Various Artists – Moulin Rouge (OST (2002)

FrontCover1Moulin Rouge!  is a 2001 Australian–American jukebox musical romantic comedy film directed, produced, and co-written by Baz Luhrmann. It tells the story of a young English poet/writer, Christian (Ewan McGregor), who falls in love with the star of the Moulin Rouge, cabaret actress and courtesan Satine (Nicole Kidman). It uses the musical setting of the Montmartre Quarter of Paris, France.

At the 74th Academy Awards, the film was nominated for eight Oscars, including Best Picture and Best Actress for Nicole Kidman, winning two: for Best Art Direction and Best Costume Design. It was the first musical nominated for Best Picture in 10 years, following Disney’s Beauty and the Beast (1991). (by wikipedia)

 

The story:

MoviePosterThe year is 1899, and Christian, a young English writer, has come to Paris to follow the Bohemian revolution taking hold of the city’s drug and prostitute infested underworld. And nowhere is the thrill of the underworld more alive than at the Moulin Rouge, a night club where the rich and poor men alike come to be entertained by the dancers, but things take a wicked turn for Christian as he starts a deadly love affair with the star courtesan of the club, Satine. But her affections are also coveted by the club’s patron: the Duke. A dangerous love triangle ensues as Satine and Christian attempt to fight all odds to stay together but a force that not even love can conquer is taking its toll on Satine… (by imdb.com)

Moulin Rouge! Music from Baz Luhrmann’s Film is a soundtrack album to Baz Luhrmann’s 2001 film Moulin Rouge!. It was released on May 8, 2001. The album features most of the songs featured in the film. However, some of the songs are alternate versions and there are two or three major songs that are left off. The original film versions and extra songs were featured on the second soundtrack.

The soundtrack consists almost entirely of cover versions—”Come What May”, composed by David Baerwald and Kevin Gilbert, is the only original song on the album. The opening track, “Nature Boy”, is performed by David Bowie, though in the film the song is performed by actor John Leguizamo as the character Henri de Toulouse-Lautrec. Originally by American singer-songwriter Eden Ahbez, the song is reprised as the last song on the soundtrack with performances by Bowie and Massive Attack, along with a dialogue by Nicole Kidman.

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“Lady Marmalade”, written by Bob Crewe and Kenny Nolan, was made famous in the 1970s by the girl group Labelle. The song contains the sexually-suggestive lyric “Voulez-vous coucher avec moi, ce soir?”, which translates to “Do you want to sleep with me tonight?” Labelle’s version of the song was inducted into the Grammy Hall of Fame in 2003. The version for the soundtrack is performed by Christina Aguilera, Lil’ Kim, Mýa, and Pink, with production and additional vocal credits by Missy Elliott. The song was well-received, topping the Billboard Hot 100 in the United States and earning a Grammy Award for Best Pop Collaboration with Vocals[9][10] (see here for additional information about the Moulin Rouge! version, including additional chart positions and awards).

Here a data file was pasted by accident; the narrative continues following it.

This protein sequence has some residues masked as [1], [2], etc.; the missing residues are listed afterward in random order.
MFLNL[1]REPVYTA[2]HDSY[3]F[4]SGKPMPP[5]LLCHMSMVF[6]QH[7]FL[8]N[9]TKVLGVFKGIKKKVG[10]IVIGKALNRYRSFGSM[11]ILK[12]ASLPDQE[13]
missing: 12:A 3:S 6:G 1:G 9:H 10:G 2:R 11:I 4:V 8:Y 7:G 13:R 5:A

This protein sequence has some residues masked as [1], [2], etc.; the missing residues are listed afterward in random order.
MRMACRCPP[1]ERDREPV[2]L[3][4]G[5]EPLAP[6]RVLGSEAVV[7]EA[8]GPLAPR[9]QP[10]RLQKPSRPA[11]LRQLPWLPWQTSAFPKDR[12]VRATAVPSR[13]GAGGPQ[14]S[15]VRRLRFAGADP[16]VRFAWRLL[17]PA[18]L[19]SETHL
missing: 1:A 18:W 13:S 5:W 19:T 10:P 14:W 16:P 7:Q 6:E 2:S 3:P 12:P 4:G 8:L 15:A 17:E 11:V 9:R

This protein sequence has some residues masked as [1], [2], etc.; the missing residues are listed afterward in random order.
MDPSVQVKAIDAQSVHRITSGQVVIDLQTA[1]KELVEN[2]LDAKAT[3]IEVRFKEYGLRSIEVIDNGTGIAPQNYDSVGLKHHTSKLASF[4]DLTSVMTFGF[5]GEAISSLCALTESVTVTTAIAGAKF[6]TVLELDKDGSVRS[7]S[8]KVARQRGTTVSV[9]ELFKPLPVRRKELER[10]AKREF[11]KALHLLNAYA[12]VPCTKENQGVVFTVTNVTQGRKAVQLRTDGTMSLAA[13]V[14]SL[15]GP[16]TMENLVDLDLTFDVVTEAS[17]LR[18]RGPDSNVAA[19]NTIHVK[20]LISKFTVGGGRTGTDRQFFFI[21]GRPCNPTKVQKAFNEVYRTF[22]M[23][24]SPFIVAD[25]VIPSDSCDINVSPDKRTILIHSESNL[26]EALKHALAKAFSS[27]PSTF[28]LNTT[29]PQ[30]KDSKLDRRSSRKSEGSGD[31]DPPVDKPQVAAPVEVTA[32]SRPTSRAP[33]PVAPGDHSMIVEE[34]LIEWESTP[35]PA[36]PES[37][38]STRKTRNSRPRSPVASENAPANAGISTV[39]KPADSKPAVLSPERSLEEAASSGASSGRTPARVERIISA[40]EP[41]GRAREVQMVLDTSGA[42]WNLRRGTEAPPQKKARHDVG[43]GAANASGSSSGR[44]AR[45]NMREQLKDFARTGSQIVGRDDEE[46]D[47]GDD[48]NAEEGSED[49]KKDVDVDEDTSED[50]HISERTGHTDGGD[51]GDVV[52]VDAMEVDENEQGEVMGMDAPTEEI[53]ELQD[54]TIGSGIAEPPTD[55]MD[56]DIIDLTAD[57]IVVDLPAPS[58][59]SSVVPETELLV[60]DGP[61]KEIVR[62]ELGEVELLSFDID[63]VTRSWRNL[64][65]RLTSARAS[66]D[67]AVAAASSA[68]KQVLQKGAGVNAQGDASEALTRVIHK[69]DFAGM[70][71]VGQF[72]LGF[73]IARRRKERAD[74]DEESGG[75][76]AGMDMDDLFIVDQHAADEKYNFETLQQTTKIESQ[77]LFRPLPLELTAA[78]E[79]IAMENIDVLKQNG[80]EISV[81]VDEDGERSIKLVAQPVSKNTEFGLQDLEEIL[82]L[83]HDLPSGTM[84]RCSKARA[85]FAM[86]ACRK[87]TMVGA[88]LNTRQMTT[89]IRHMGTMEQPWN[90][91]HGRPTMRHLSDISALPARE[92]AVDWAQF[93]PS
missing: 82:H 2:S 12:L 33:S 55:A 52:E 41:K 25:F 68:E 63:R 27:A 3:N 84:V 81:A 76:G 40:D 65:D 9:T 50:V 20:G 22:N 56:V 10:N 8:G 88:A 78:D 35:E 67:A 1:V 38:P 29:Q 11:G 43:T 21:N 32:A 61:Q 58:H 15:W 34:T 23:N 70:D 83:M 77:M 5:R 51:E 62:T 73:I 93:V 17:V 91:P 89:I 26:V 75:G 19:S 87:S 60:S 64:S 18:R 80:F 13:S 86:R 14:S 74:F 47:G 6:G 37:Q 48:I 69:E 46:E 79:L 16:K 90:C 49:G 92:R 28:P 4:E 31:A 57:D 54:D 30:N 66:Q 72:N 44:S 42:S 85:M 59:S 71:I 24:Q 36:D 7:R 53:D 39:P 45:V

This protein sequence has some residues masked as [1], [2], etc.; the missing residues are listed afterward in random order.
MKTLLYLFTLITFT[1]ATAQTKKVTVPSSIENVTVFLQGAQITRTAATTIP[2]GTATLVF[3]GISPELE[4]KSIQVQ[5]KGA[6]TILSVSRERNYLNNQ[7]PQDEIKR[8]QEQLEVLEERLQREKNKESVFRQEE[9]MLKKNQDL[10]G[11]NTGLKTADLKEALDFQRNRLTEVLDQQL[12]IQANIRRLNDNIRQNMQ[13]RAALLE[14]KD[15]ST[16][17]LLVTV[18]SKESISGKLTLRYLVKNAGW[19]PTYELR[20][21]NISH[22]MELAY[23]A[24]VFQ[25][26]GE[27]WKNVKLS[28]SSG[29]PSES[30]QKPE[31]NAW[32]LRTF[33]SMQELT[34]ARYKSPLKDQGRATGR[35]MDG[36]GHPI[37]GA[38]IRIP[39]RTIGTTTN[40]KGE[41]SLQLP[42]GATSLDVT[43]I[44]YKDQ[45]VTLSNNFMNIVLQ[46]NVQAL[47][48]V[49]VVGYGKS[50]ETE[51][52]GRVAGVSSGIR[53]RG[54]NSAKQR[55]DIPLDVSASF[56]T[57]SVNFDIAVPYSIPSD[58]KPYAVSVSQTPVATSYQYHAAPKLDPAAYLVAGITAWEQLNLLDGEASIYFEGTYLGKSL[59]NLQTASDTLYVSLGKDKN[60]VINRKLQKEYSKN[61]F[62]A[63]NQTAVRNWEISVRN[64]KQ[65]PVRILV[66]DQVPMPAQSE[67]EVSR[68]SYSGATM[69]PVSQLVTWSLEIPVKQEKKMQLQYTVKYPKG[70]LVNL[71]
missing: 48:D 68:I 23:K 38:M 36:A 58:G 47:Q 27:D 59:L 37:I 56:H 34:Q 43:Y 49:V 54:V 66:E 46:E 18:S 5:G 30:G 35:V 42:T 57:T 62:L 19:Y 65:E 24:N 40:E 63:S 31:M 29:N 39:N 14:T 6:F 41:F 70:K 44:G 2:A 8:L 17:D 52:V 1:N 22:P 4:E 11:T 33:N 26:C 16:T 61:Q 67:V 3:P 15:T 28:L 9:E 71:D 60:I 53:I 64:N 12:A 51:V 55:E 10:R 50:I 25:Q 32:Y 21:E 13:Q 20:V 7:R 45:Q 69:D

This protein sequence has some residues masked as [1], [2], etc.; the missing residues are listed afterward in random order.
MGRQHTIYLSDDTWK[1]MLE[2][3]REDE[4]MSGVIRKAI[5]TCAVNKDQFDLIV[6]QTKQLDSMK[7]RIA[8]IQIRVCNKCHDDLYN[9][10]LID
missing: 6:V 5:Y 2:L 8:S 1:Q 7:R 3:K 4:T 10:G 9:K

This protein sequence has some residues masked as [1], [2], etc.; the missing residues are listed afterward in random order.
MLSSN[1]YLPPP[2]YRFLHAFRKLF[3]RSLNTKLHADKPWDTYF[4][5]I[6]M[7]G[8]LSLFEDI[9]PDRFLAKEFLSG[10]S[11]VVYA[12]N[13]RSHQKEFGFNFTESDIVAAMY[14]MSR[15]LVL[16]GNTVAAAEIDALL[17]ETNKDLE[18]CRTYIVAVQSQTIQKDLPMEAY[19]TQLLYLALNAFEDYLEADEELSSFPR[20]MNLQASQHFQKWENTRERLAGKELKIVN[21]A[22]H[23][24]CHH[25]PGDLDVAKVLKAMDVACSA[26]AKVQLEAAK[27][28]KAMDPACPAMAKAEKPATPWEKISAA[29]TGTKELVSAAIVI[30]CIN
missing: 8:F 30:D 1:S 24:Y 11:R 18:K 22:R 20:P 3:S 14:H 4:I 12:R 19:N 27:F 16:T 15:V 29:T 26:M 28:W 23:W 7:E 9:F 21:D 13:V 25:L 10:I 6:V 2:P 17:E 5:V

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“Because We Can” is credited to Norman Cook, with performance and production credits given to his stage name Fatboy Slim. The song contains portions of “Zidler’s Rap”, performed in the film by Jim Broadbent as the character Harold Zidler, and has been called the “‘Can Can’ for the next generation”. “Sparkling Diamonds” is performed by Kidman, Broadbent, Caroline O’Connor, Natalie Mendoza and Lara Mulcahy. The song is a medley featuring “Diamonds Are a Girl’s Best Friend”, written by Jule Styne and Leo Robin and introduced by Carol Channing in the Broadway production of Gentlemen Prefer Blondes (1949), and “Material Girl” by Madonna. “Rhythm of the Night” was a hit single made famous in 1985 by the American R&B group DeBarge. The track reached number one on the Billboard Hot R&B chart and number three on the Billboard Hot 100, and is said to have “jumpstarted” the career of songwriter Diane Warren. The soundtrack version is performed by Valeria, and includes a dialogue by Kidman. (by wikipedia)